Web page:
Starring: James Purefoy, Jason Flemyng, Rachel Hurd Wood, Pete Postlethwaite 

Director: Michael J. Bassett

Writer(s): Michael J. Bassett, Robert E. Howard (novels)

Cinematography: Dan Laustsen

Original Score: Klaus Badelt

Running Time: 104 Mins.

A badass action hero thrust into a medieval world of swords and sorcery, fighting to defeat the agents of the devil himself, there’s nothing new to be found in Solomon Kane, but it sure is told with enough spark and, most importantly, an overwhelming sense of fun, that you can’t help but be swept along with it. In fact the only unique aspect about Kane may well be his often unintentionally hilarious West Country accent, imagine the hero spouting such corkers such as, “if I kill you. I am bound for hell. It is a price I will gladly pay.” like a west country farmer and tell me it doesn’t raise a snigger!

But it is in this sense of fun to be poked at Solomon Kane that it finds its strength, some may be intentional most of it, I couldn’t help thinking, isn’t. But thankfully that doesn’t detract form the experience of watching innumerable sword-fights taking place in the grimiest depiction of a medievil land since Peter Jackson’s Lord of the Rings plundered many a muddy castle. Mud glorious mud, and indeed blood glorious blood, lashings of both are present and correct and the camera doesn’t shy away from the more gruesome acts of a fight, heck Kane takes three swipes at a man’s head at one stage to off it, and revels in the brutality of the time and place, very few are left alive, good and bad alike, meaning a potentially predictable plot is lent a little spontaneity.

The real star here though is Kane himself, long overdue a starring role James Purefoy looks set to become Hollywood’s answer to a middle-ages Jason Statham between this and the forth-coming Ironclad, which looks similarly grimy and bloody. Purefoy has a great charisma and carries the one liners with a tongue-in-cheek attitude that suggests he understands his iconic character (he is based upon the novels of author Robert E. Howard, he behind Conan) well enough to make him more than just a two-dimensional brute on the road to redemption, or not, as the case may be!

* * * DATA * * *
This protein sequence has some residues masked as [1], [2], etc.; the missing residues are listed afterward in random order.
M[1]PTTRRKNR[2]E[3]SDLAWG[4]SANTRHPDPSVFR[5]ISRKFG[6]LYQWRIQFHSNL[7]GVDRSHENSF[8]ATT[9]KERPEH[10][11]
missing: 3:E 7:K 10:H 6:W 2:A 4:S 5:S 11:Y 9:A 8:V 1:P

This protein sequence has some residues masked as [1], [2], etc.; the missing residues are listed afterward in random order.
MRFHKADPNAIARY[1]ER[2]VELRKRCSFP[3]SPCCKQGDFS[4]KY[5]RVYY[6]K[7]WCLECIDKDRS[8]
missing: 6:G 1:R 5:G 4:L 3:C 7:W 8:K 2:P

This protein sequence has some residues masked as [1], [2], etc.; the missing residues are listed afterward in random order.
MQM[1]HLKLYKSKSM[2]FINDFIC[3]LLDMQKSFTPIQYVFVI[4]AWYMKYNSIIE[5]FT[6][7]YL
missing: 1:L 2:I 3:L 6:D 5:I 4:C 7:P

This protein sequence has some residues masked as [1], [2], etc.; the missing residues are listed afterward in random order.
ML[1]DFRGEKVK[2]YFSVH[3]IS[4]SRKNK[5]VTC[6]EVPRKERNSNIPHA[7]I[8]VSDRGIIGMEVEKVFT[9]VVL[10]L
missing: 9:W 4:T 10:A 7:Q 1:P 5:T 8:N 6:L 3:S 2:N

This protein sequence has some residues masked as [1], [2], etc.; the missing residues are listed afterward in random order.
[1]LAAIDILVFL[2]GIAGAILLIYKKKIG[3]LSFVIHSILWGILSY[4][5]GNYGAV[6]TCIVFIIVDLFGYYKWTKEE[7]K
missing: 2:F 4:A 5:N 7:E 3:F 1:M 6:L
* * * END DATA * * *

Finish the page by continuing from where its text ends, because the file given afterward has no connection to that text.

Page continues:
But if Purefoy’s Kane remains rounded the script lends little of the same depth to anybody else, yes this is Kane’s story but when he is surrounded by such wafer thin adversaries and cohorts its difficult to find more than a passing interest in the plot outside of the literal swords and sorcery. Villains are face-less (literally in some cases) brutes of all shapes and sizes given no more characterisation than their scars and distinguishing facial hair and the uber-villains are drawn out in stages like the most feeble of computer games, Kane rises through the ranks while trying to save a damsel in distress, from masked “lead” goon with a link to his own past, to the sorcerer, to the fiery demon from hell final-boss, that bears a little more than a passing likeness to the Balrog!

It’s a great shame that the films most ingenious use of creatures is pre-credits where a tone, and creature design, akin to those of Guillermo Del Toro, is used to great effect with mirrors and a prize that suggests a possible prequel that would be more like Indiana Jones and the Bloody Muddy Middle Ages,  than the sequel promised in the close, sod the damsel in distress and fiery sub-par Balrog’s, and give me Solomon Kane, treasure seeker and badass demon botherer any-day!

VERDICT

Ensure tongue is placed firmly in cheek and Solomon Kane is a hoot from start to finish, though largely due to a thoroughly game turn from the long overdue star-in-the making Purefoy, give this man, and indeed character, something a little less…hackeneyed, and we might just have a truly great film to look forward to next time rather than an enjoyably shallow big(gish) budget computer game brough to life!

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